The U.K.’s independent film sector is heading for “market failure” due to industry conditions and inflation, producers body Pact has said.
Pact, which represents a range of indie production companies, made the alarming assessment in a response to the U.K. government’s consultation on film and high-end TV.
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“The U.K.’s independent film sector is struggling and is now at the point of market failure,” the trade body said in their written evidence to the government’s Department of Culture, Media and Sport, who have organized the consultation. “Challenging market conditions, increased cost of talent and crew and changing viewing habits have made it increasingly difficult for indie films to compete with HETV [high-end TV] and big budget U.S. Studio films.”
Pact continued that “without urgent Government intervention the sector will no longer be viable, impacting the talent pipeline and jobs across the indie film sector and the wider audiovisual economy.”
The decline in indie films, they say, is a result of difficulty in securing finance and the “slow return” of audiences to cinemas. They propose upping tax relief to 40% for films with a budget of between £1 million and £15 million to help the sector.
Pact are among a number of U.K. screen industry stakeholders who have contributed evidence to the consultation.
Paramount echoed Pact’s concern for independent filmmaking, saying in its written evidence that they are “acutely aware that smaller films struggle for funding. This is coupled with challenges from increased costs, access to talent and changing viewer habits.” The studio added it supported Pact’s suggestion of an increased tax rate.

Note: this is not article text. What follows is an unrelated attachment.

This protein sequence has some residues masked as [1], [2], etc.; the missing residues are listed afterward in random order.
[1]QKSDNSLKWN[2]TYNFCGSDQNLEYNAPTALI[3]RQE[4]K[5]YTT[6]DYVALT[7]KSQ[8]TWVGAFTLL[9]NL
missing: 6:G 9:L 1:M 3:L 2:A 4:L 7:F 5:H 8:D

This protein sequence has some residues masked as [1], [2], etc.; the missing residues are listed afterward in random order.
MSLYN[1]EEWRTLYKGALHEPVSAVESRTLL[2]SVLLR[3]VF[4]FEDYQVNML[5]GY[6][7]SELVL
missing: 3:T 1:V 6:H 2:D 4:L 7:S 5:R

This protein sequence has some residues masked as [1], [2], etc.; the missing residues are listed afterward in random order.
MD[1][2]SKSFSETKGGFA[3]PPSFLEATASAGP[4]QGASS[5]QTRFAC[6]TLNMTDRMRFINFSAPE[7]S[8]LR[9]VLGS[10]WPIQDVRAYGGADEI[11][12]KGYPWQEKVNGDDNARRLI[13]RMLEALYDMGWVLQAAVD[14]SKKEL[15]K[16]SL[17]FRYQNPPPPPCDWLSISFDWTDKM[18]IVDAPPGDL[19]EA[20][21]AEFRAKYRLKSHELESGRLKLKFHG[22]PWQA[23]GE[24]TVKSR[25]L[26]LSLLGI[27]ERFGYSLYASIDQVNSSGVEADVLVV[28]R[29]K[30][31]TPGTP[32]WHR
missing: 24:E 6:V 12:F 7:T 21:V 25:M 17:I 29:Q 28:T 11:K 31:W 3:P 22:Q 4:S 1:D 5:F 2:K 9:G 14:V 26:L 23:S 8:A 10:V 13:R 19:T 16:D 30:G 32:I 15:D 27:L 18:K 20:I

U.K. broadcaster Channel 4, which also runs a feature film division called Film4, said that streaming platforms were also creating a more challenging environment for indie projects because they have “deeper pockets” and aren’t as affected by rising talent and crew wage costs. As well as supporting an increased tax rate for indie productions, Film4 suggested increased support for indie film sales and distribution, such as axing VAT on exhibition, as well as “increased obligations on streamers to support more U.K. independent film.”
Studios contributing written evidence to the consultation also touched on a range of other issues including AI, exhibition windows (Warner Bros. Discovery suggest doing away with the legislated two week maximum) and a change in HMRC practices, including rejecting production fees and a new definition of “connected parties” that has eroded some of the U.K.’s film and high-end TV tax reliefs.
A number of stakeholders pointed out that while the U.K.’s production sector is currently booming, there is increasing competition across the globe to attract film and TV makers.
“The production landscape is hypercompetitive, with jurisdictions continually looking for ways to attract high end TV and film productions,” Amazon said. “Short term policy changes or additional costs to doing business could see an immediate impact on productions moving away from the U.K., and at short notice.”
U.K.-founded production company Fulwell 73, who make shows including “The Kardashians,” added: “The industry is at an inflexion point. Rapid growth is expected for HETV in the next few years, but that production does not need to be based in the U.K. The industry could be a ten-billion-pound U.K. success story in the next few years, or it could rapidly decline as our competitors improve their offer – what we do now will determine which road we take.”
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